Seth Bailey joined the Asia-Pacific Center for Security Studies (DKI APCSS) in July 2022 as the Department of State’s Senior Diplomatic Fellow. He has spent the bulk of his State Department career focused on political issues in China.  Prior to joining the faculty at APCSS, Mr. Bailey served as the Minister Counselor for Political Affairs at U.S. Embassy Beijing from 2019-2022, where he led negotiations with the PRC.

In Washington, Mr. Bailey served as the Internal Unit Chief and Acting Deputy Director of the China Desk from 2015-2017.  Before that, he was the Co-Chair of the China Task Force in the Bureau for Economic Affairs from 2014-2015, where he also focused on Trans-Pacific Partnership (TPP) negotiations.  From 2013-2014, Mr. Bailey served as a Senior Legislative Management Officer, working with Department leadership and Congress to synchronize economic and energy policy initiatives.  Mr. Bailey also led teams focused on public diplomacy and public affairs in Northeast China (spanning from the China-Russia border to the China-North Korea border) from 2011-2013.

In addition to his China-related assignments, Mr. Bailey has served the Department in several South Asian tours.  He was the acting Deputy Political Counselor in Kabul, Afghanistan from 2017-2018, and led the hostage and prisoner-release negotiation teams.  He also served as the Bureau of Counterterrorism’s Senior Policy Advisor for South Asia from 2007-2009, leading a team that managed U.S. anti-terrorism assistance programs for India, Pakistan, Afghanistan, Nepal, Bangladesh, and Sri Lanka.  Prior to serving as the South Asia CT Senior Advisor, Mr. Bailey was a political officer in Sri Lanka from 2006-2007, serving as the Embassy’s only Tamil speaker during that portion of the Sri Lankan civil war.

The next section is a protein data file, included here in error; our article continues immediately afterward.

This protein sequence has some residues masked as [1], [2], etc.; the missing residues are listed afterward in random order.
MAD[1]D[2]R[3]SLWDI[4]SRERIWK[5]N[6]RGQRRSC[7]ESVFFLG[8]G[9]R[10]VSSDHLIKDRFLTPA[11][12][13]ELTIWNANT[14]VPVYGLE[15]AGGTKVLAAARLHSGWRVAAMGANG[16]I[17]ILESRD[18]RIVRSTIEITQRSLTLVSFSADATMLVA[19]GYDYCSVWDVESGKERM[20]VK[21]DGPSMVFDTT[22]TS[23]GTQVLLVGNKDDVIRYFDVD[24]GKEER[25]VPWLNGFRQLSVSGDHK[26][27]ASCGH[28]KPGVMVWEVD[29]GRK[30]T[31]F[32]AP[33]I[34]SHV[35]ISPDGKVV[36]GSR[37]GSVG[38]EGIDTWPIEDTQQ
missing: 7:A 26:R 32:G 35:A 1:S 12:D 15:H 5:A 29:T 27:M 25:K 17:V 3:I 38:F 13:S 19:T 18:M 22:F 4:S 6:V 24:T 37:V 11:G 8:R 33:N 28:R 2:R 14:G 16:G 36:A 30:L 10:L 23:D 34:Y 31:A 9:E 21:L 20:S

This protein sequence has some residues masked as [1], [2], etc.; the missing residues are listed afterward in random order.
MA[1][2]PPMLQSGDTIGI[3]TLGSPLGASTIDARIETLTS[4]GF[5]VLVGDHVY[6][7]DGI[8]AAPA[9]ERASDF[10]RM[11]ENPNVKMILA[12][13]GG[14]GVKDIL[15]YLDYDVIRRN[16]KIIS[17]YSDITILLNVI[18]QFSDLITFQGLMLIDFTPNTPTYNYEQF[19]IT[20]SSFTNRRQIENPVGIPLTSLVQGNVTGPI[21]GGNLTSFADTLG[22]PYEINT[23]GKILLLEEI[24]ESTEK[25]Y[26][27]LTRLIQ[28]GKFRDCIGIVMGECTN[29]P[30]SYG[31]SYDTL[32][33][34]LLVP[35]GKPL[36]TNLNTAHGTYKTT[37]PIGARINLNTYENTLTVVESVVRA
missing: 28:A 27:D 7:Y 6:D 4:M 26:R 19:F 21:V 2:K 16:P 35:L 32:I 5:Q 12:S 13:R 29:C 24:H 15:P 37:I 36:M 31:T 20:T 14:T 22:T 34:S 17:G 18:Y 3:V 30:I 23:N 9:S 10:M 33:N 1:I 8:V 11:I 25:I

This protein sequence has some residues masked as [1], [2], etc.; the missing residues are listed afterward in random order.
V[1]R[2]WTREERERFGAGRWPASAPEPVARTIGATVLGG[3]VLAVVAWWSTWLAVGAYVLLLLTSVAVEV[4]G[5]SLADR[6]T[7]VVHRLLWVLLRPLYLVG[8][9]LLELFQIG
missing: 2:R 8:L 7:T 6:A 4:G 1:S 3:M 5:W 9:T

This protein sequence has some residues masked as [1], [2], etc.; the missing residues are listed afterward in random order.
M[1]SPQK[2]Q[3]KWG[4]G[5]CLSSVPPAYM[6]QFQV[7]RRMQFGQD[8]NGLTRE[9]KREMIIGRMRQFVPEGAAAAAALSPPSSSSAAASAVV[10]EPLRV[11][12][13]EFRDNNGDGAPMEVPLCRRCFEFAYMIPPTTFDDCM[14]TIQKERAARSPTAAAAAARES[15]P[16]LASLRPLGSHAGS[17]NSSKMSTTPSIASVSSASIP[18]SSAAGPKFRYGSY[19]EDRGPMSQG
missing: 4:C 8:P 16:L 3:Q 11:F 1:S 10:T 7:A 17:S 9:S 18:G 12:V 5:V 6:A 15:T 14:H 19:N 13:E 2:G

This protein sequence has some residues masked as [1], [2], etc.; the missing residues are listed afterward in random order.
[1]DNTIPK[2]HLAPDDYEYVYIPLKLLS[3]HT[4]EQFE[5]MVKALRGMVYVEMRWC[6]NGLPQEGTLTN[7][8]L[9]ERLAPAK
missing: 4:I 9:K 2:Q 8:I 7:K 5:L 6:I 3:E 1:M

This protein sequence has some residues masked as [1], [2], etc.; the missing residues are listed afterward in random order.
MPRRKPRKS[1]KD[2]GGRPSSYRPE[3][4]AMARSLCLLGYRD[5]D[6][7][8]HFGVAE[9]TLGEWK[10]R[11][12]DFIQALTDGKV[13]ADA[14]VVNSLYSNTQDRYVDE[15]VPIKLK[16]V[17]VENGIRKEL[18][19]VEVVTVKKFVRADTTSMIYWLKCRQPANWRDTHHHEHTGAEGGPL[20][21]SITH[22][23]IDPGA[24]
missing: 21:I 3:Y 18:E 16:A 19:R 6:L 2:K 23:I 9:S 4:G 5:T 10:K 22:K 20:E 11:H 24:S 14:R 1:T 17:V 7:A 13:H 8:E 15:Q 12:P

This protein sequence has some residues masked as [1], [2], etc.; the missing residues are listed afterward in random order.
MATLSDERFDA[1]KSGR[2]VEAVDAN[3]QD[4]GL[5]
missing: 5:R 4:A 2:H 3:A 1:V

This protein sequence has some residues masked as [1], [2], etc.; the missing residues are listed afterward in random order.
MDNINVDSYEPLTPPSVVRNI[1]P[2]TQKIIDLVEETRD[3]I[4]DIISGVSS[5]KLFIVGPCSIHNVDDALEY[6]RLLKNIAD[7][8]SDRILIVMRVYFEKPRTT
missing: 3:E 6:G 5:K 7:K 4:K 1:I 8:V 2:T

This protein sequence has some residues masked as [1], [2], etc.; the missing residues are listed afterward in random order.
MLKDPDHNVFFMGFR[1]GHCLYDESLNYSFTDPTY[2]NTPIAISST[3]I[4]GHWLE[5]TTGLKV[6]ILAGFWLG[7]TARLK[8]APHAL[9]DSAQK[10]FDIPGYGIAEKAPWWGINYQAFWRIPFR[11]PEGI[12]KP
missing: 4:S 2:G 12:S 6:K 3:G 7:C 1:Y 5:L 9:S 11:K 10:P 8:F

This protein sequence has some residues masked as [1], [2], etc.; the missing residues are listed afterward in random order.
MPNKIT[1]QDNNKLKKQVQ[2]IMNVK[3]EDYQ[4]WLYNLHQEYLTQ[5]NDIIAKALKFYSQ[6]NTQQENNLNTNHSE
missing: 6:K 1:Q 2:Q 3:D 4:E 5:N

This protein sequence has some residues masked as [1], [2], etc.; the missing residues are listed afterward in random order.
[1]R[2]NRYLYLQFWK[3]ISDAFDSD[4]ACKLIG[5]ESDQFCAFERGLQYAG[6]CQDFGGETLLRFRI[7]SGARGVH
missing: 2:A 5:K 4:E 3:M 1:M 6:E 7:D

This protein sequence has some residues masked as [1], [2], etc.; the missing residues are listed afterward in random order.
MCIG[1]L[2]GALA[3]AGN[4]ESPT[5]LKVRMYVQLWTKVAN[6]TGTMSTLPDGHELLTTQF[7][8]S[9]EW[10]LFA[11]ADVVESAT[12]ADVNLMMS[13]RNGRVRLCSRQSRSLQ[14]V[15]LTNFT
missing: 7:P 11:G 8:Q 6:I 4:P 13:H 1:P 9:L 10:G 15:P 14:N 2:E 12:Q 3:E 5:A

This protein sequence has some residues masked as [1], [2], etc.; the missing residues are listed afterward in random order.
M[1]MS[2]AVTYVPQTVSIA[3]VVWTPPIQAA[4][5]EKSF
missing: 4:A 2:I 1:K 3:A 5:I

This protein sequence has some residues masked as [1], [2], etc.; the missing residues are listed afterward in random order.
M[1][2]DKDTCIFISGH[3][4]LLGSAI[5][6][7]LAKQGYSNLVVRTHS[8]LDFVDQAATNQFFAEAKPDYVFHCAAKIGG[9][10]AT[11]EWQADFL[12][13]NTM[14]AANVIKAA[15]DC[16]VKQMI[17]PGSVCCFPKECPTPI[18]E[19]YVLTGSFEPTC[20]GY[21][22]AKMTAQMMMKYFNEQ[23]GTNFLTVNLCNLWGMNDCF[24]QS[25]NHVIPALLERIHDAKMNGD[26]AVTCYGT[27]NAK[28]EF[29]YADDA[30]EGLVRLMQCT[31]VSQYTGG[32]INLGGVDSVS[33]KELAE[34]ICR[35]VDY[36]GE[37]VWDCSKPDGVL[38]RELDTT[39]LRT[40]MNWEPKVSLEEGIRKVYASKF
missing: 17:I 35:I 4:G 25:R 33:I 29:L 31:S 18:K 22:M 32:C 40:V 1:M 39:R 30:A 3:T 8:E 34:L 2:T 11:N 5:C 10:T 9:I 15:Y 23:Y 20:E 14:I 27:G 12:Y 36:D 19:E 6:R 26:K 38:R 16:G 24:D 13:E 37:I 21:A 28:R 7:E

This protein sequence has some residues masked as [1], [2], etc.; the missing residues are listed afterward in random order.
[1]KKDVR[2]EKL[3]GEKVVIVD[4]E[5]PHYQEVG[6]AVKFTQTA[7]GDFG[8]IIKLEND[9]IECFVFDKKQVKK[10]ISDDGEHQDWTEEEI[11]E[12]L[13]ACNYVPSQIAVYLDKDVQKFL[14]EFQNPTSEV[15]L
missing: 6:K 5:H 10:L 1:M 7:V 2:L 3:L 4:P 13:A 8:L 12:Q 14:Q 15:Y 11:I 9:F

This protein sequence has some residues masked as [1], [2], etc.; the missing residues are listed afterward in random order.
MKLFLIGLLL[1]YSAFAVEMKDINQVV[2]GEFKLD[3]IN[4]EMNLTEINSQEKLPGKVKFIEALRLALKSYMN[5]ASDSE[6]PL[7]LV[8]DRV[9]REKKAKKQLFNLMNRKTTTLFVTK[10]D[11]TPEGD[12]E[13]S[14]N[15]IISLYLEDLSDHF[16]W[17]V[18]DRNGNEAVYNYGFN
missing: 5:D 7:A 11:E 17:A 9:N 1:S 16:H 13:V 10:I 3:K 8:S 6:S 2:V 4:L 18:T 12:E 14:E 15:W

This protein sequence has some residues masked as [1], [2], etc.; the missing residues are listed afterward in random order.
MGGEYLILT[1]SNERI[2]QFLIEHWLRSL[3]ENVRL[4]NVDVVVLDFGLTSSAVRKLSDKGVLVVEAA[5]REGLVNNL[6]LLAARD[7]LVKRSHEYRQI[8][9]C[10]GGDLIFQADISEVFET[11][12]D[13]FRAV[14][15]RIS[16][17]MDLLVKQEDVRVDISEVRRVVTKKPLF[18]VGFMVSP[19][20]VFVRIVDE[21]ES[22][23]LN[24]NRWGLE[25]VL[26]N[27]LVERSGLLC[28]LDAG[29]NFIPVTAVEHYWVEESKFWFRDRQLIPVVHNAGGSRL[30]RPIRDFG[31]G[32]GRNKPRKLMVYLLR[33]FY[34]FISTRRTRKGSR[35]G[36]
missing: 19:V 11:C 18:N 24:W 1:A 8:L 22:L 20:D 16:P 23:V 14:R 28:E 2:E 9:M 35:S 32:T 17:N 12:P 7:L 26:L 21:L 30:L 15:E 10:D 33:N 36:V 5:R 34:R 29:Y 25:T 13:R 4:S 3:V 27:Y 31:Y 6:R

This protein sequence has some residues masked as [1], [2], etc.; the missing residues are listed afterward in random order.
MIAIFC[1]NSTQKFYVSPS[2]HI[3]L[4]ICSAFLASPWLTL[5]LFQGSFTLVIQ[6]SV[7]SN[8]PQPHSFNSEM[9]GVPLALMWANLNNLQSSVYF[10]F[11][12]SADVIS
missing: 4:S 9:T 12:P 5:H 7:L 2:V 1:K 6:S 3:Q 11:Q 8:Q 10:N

Mr. Bailey also served tours in South Korea and completed the State Department’s two-year Chinese language program.  He speaks Chinese, Korean, and (some) Tamil.  Prior to joining the State Department, Mr. Bailey was an attorney, practicing in Utah, Idaho, Oregon, and Washington.  He received a Juris Doctorate from the University of Texas School of Law in Austin Texas, where he was the Editor-in-Chief of the American Journal of Criminal Law.  He received a Bachelors degree of Arts from Brigham Young University and also studied in Israel.